Mr. Quelch recently went to Burnley to lecture for the S.D.P. on “How to deal with Unemployment.” He advocated the abolition of child labour, an eight-hour day, and production for use in co-operative colonies. If this is really Mr. Quelch’s way of dealing with unemployment, it is certainly not our conception of the Socialist way, and as our conception has at least a sporting chance of being the correct one, we offered, through our Burnley members, to debate the matter with him. Although he had been deploring the absence of Mr. F. Maddison, with whom he professed a desire to have a bout, he declined our challenge. We repeat it now.
He stated in answer to a question, that now the workers are getting a better share relatively and actually than ever they were. If he is of the opinion that the worker's position is improving, and that the abolition of child labour, the establishment of an eight-hour day and co-operative colonies, are all that are required to deal with the unemployed problem, we most heartily invite him to discuss the matter with us, who do not believe either that the condition of the working class improves with the development of capitalism, or that any of his propositions will touch the social problem of unemployment with any degree of adequacy, but assert, on the contrary, that the position of the working class is more insecure, more precarious, than ever it was, that the only way to deal with the unemployed problem is to abolish the economic system to which it belongs (capitalism) by organising the workers into a political party for that purpose, such party being the Socialist Party of Great Britain. We shall be glad to hear from Mr. Quelch, or any of his satellites on this matter.
Mr. W. Thorne, M.P., apparently holds views similar to those of Mr. Quelch. At the Conference at the Guildhall held to discuss this matter he said, vide Daily News report, 7.12.08, “He was convinced that if a regular eight-hours day were adopted there would very soon be little or no unemployment." This indicates an utterly fallacious notion of the origin of unemployment. Unless and until wages represent the whole of the workers’ produce (and they never will so long as they are wages) the difference between the quantity produced and the quantity the workers are able to buy back with their wages, plus the quantity actually consumed by the capitalists, will by its very accumulation inevitably bring about the periodical stoppage or partial stoppage of production, with its resulting starvation problem for the workers.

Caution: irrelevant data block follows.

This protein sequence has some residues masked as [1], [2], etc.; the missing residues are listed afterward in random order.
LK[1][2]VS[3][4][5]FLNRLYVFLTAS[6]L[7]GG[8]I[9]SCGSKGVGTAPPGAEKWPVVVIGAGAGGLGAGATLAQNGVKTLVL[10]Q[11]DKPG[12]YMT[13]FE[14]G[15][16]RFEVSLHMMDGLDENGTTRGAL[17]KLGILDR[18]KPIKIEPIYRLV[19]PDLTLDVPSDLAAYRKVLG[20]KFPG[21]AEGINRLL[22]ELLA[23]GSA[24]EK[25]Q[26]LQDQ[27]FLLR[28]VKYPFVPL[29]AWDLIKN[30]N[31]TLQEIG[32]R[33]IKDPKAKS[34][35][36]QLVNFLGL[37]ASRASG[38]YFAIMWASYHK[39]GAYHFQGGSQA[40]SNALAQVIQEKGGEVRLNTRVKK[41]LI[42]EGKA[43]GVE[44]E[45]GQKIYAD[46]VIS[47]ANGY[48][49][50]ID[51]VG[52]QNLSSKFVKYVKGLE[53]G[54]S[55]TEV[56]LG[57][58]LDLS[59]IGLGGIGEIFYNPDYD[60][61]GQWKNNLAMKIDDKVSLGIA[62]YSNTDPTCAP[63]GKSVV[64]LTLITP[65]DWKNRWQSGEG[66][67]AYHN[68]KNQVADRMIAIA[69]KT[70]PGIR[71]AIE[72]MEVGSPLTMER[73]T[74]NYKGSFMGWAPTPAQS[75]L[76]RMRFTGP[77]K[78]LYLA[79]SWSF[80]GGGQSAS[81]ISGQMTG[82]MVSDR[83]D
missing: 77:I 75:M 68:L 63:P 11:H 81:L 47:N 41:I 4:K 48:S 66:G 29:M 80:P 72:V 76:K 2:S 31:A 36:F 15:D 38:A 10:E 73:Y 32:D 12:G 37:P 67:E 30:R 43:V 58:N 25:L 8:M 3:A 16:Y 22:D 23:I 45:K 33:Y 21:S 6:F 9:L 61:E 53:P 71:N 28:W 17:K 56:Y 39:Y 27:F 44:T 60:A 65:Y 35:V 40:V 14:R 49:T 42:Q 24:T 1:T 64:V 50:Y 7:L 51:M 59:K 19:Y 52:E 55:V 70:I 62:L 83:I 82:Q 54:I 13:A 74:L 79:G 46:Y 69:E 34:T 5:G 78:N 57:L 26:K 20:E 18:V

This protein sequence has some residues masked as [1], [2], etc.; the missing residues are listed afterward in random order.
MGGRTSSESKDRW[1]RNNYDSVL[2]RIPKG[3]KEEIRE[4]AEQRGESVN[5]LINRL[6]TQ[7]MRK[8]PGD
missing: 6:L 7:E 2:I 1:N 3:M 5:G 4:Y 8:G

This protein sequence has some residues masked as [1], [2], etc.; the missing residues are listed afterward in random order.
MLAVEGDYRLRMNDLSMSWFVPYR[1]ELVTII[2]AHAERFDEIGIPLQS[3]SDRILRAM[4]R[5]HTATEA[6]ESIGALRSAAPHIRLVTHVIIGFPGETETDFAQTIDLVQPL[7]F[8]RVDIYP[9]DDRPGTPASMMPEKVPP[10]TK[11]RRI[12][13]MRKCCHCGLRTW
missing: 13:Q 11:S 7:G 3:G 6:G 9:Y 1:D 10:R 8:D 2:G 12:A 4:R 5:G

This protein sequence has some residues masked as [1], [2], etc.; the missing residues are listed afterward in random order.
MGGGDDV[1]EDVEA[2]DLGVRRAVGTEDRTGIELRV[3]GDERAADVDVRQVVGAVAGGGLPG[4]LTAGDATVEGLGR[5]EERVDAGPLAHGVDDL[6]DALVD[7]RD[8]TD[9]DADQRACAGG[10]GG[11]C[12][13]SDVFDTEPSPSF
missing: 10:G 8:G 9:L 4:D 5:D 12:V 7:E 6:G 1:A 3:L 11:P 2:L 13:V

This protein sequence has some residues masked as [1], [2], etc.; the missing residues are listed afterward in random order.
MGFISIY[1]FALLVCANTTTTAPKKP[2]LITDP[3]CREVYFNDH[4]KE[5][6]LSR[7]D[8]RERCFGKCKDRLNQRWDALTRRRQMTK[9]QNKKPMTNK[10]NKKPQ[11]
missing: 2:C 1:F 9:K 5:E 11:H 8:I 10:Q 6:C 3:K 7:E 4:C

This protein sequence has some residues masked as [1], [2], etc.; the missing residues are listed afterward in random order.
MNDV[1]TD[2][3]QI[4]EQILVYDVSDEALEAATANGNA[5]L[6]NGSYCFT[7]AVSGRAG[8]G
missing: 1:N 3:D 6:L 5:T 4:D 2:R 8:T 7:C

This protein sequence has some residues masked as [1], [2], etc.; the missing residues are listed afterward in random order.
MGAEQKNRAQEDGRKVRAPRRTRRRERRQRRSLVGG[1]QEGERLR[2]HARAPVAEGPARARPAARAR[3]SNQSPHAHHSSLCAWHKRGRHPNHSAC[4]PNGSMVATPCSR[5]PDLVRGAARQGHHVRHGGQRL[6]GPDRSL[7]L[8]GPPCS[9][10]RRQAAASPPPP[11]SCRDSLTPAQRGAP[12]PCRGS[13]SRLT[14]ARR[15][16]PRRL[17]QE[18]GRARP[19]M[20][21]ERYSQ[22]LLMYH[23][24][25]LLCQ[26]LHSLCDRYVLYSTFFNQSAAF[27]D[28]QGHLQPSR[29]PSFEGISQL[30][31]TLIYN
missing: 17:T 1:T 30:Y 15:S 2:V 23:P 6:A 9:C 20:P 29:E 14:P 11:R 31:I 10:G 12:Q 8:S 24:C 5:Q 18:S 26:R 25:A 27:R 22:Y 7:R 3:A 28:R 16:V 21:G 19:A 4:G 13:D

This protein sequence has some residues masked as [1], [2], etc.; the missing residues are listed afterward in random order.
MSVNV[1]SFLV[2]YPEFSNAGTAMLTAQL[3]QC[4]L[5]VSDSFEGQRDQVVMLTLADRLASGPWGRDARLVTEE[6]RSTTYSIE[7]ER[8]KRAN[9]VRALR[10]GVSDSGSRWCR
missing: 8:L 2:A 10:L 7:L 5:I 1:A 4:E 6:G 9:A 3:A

Mr. Hyndman, writing in our revered contemporary, the alleged organ of the Social Democracy, just prior to the Conference at the Guildhall, passes over the eight-hour proposition for treatment at the Conference. We see no reference in the reports to any contribution from him to the discussion, beyond the startling information that Mr. Fels is a capitalist. Mr. Hyndman, however, put his faith in the organisation of the unemployed in co-operative colonies, where the workers will be enabled to maintain themselves without competing or interfering with capitalism. How even this could be done, supposing it to be possible, while the capitalist class remain in power, is not clear, while its adoption by a capitalist Government would establish its ineffectiveness as a solution of the problem, which, in the words of Mr. Hyndman himself, “is a necessity for the capitalist system."
Again we assert the only remedy for unemployment to be the abolition of the capitalist system which causes it, and the establishment of Socialism.